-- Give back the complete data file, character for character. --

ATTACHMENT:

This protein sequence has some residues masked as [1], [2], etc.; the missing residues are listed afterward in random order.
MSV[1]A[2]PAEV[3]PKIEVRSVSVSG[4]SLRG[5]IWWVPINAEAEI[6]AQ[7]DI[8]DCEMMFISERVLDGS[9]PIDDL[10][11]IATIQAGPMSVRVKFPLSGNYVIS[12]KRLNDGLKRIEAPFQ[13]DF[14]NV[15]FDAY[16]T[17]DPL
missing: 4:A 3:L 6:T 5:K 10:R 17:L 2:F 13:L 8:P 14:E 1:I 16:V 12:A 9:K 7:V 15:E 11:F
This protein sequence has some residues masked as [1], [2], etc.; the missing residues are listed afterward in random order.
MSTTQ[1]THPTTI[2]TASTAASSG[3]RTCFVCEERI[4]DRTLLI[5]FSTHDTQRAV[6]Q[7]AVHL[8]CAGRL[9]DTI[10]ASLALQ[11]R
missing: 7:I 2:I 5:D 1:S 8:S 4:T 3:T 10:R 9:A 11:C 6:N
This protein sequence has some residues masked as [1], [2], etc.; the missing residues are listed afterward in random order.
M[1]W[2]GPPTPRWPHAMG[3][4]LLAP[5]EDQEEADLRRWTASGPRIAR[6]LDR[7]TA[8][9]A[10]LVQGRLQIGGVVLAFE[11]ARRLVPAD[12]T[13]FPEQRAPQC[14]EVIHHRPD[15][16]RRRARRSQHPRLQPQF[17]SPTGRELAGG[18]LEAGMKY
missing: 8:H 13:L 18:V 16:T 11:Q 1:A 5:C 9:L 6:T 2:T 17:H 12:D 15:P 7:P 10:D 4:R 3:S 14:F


This protein sequence has some residues masked as [1], [2], etc.; the missing residues are listed afterward in random order.
MSV[1]A[2]PAEV[3]PKIEVRSVSVSG[4]SLRG[5]IWWVPINAEAEI[6]AQ[7]DI[8]DCEMMFISERVLDGS[9]PIDDL[10][11]IATIQAGPMSVRVKFPLSGNYVIS[12]KRLNDGLKRIEAPFQ[13]DF[14]NV[15]FDAY[16]T[17]DPL
missing: 4:A 3:L 6:T 5:K 10:R 17:L 2:F 13:L 8:P 14:E 1:I 16:V 12:A 9:K 7:V 15:E 11:F
This protein sequence has some residues masked as [1], [2], etc.; the missing residues are listed afterward in random order.
MSTTQ[1]THPTTI[2]TASTAASSG[3]RTCFVCEERI[4]DRTLLI[5]FSTHDTQRAV[6]Q[7]AVHL[8]CAGRL[9]DTI[10]ASLALQ[11]R
missing: 7:I 2:I 5:D 1:S 8:S 4:T 3:T 10:R 9:A 11:C 6:N
This protein sequence has some residues masked as [1], [2], etc.; the missing residues are listed afterward in random order.
M[1]W[2]GPPTPRWPHAMG[3][4]LLAP[5]EDQEEADLRRWTASGPRIAR[6]LDR[7]TA[8][9]A[10]LVQGRLQIGGVVLAFE[11]ARRLVPAD[12]T[13]FPEQRAPQC[14]EVIHHRPD[15][16]RRRARRSQHPRLQPQF[17]SPTGRELAGG[18]LEAGMKY
missing: 8:H 13:L 18:V 16:T 11:Q 1:A 5:C 9:L 6:T 2:T 17:H 12:D 15:P 7:P 10:D 4:R 3:S 14:F